Finishing at the top out of all the headsets we have tested, the Sennheiser GAME ONE is our absolute favorite, earning it the Editors' Choice Award and title of Best Overall Gaming Headset. This model is exceptionally comfortable to wear, even for marathon gaming sessions. It was always easy for anyone else we were playing with to understand what we were saying. The sound quality of this headset is phenomenal, doing justice to rich orchestral soundtracks, all while transmitting our teammates voices loud and clear. The only downside? The GAME ONE couples its excellent performance with a premium price that might be a bit more than most people will want to spend on one of these products.
Sennheiser GAME ONE Review
Pros: Comfortable, great microphone and audio quality
Cons: Expensive, doesn't block background noise
Compare to Similar Products
Our Analysis and Test Results
Claiming the top spot overall, the GAME ONE narrowly edged out the Razer Kraken and the HyperX Cloud II. The Kraken is the undisputed champ for audiophiles that want to get the most out of the soundtrack to games, but its microphone quality isn't the best. The Cloud II did a little worse than the GAME ONE in terms of microphone and audio quality, but is a bit more comfortable. However, the GAME ONE and the Cloud II both retail for about $70 less.
To rank and score these products, we did tons and tons of research, then bought all of the best headsets on the market today to test side-by-side and compare their performance to see which is truly the best. We tested out both the microphone and sound quality of each headset, as well as how comfortable each one is to wear and how convenient it is to operate, with the GAME ONE's full results shown below.
Accounting for the largest percentage of the overall score at 40%, Comfort is our most important testing metric. Many people will wear these headsets for quite a long time, meaning that even the most crystal-clear audio is totally useless if the headset is too uncomfortable to wear. We had a panel of judges try out each headset for an extended period of time, rating the overall comfort of each product, as well as focusing specifically on the ear cups and the headband. Additionally, we also had testers that wore glasses try on each headset, to see if any unpleasant pressure points were created. The GAME ONE scored quite well and is one of the more comfortable headsets that we have seen, but it isn't quite the best, earning it a 7 out of 10 for its results.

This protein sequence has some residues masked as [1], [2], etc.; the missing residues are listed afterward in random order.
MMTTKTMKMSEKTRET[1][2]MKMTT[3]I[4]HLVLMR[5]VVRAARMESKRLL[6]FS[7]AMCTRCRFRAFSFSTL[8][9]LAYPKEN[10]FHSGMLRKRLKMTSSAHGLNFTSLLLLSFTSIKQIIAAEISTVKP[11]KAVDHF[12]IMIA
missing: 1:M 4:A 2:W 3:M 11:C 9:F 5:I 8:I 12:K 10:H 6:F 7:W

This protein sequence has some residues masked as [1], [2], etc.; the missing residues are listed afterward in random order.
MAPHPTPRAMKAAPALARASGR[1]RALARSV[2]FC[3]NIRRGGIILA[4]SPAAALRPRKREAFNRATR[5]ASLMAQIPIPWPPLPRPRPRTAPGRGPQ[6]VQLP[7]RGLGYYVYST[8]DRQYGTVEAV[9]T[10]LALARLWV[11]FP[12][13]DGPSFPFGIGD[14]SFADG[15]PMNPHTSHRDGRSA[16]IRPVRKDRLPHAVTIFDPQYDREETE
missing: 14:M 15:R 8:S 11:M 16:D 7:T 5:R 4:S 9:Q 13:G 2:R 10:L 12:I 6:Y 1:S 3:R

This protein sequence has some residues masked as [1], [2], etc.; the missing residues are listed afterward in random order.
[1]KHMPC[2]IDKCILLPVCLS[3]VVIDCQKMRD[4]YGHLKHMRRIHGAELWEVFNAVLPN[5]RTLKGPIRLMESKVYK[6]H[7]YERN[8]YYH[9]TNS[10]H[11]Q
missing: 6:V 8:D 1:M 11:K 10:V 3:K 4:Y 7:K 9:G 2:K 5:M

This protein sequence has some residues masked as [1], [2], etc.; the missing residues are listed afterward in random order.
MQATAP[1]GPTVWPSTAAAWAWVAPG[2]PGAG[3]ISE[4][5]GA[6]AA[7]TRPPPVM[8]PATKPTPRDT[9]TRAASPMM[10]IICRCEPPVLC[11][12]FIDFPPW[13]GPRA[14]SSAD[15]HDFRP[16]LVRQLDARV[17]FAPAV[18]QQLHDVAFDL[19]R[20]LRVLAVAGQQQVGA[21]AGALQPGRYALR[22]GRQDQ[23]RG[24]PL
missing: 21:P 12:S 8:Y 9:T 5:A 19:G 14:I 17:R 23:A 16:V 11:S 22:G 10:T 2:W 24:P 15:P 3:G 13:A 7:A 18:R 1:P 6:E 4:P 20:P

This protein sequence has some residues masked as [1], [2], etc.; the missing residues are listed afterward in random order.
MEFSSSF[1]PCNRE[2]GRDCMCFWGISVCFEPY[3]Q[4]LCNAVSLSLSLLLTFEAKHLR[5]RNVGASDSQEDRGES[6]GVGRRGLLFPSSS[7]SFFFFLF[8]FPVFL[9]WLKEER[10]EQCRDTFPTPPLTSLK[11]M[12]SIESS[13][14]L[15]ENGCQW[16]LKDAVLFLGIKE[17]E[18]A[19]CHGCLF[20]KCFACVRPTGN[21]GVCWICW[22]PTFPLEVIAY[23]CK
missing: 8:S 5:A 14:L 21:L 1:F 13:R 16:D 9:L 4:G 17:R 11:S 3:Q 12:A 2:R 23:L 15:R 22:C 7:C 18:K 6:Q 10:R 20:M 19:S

The velvet-padded headband is quite nice, holding the headset very comfortably on your head, while also securely holding the GAME ONE on your head without any wobbling.
The ear cup padding is also covered in velvet and is a bit on the firmer side, but the vast majority of our judging panel was more than happy to wear the GAME ONE for extended periods of time — even for upwards of 10 hours.
We found the ear cups to be plenty spacious, measuring a little over 1.25" across and about 2.6" tall.
We also liked that the open ear cup design kept you from getting overly sweaty when wearing them for long periods of time.
Moving on to how the GAME ONE actually sounds, we put it through a set of benchmark tests, as well as judging how clear voice and music sounded and how accurately it could convey the position of a sound. Additionally, we also scored it on how well it did at blocking out external noise. This headset again delivered an excellent performance, earning an 8 out of 10 — although it couldn't quite claim the top spot.
The GAME ONE did alright with positional sound that was originating in front of you or to the sides, but it can get a little muddled when the sound is behind you, with a handful of testers incorrectly identifying the location of the sound.